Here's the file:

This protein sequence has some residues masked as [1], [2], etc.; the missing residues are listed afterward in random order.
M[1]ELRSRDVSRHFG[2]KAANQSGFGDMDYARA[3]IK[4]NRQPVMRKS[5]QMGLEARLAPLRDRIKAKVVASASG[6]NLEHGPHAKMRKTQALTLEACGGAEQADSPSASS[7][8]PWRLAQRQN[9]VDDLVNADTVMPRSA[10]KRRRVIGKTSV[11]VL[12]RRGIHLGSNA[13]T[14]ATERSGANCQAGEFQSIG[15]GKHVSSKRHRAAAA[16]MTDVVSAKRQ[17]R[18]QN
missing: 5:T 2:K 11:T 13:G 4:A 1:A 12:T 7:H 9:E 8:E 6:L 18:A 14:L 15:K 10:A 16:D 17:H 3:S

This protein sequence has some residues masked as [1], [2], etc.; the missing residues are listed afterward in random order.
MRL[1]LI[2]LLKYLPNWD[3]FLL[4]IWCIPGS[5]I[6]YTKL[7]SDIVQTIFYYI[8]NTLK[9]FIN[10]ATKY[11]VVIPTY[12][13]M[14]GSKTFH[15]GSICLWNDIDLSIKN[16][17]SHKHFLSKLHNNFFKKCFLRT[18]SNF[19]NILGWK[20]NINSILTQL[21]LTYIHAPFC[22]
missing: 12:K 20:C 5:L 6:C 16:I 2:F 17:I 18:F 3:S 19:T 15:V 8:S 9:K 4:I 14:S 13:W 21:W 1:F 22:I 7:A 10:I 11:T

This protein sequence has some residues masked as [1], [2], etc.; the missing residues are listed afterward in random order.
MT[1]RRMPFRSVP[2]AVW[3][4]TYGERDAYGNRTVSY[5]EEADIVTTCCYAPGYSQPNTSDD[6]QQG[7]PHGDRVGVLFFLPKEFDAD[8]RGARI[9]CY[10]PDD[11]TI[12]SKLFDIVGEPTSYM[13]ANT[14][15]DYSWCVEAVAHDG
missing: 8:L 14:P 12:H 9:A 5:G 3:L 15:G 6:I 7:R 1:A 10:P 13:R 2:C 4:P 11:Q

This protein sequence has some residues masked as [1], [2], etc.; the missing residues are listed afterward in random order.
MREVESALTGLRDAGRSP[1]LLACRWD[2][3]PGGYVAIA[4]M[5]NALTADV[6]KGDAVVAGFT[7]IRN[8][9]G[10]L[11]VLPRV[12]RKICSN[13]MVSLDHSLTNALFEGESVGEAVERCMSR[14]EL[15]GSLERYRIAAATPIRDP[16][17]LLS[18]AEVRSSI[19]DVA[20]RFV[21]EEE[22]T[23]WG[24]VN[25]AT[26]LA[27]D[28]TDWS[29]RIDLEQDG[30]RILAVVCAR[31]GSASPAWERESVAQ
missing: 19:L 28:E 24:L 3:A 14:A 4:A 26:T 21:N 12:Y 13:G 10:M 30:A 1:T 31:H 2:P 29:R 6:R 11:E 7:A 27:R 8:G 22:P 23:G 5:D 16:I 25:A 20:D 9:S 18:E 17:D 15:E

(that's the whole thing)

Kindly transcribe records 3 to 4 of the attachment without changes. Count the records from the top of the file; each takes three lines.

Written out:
This protein sequence has some residues masked as [1], [2], etc.; the missing residues are listed afterward in random order.
MT[1]RRMPFRSVP[2]AVW[3][4]TYGERDAYGNRTVSY[5]EEADIVTTCCYAPGYSQPNTSDD[6]QQG[7]PHGDRVGVLFFLPKEFDAD[8]RGARI[9]CY[10]PDD[11]TI[12]SKLFDIVGEPTSYM[13]ANT[14][15]DYSWCVEAVAHDG
missing: 8:L 14:P 12:H 9:A 5:G 3:L 15:G 6:I 7:R 1:A 10:P 13:R 2:C 4:P 11:Q

This protein sequence has some residues masked as [1], [2], etc.; the missing residues are listed afterward in random order.
MREVESALTGLRDAGRSP[1]LLACRWD[2][3]PGGYVAIA[4]M[5]NALTADV[6]KGDAVVAGFT[7]IRN[8][9]G[10]L[11]VLPRV[12]RKICSN[13]MVSLDHSLTNALFEGESVGEAVERCMSR[14]EL[15]GSLERYRIAAATPIRDP[16][17]LLS[18]AEVRSSI[19]DVA[20]RFV[21]EEE[22]T[23]WG[24]VN[25]AT[26]LA[27]D[28]TDWS[29]RIDLEQDG[30]RILAVVCAR[31]GSASPAWERESVAQ
missing: 19:L 28:E 24:L 3:A 14:A 4:A 26:T 21:N 12:Y 13:G 10:M 30:A 1:T 31:H 2:P 29:R 6:R 11:E 7:A 27:R 8:G 22:P 23:G 5:D 16:I 25:A 20:D 9:S 18:E 17:D 15:E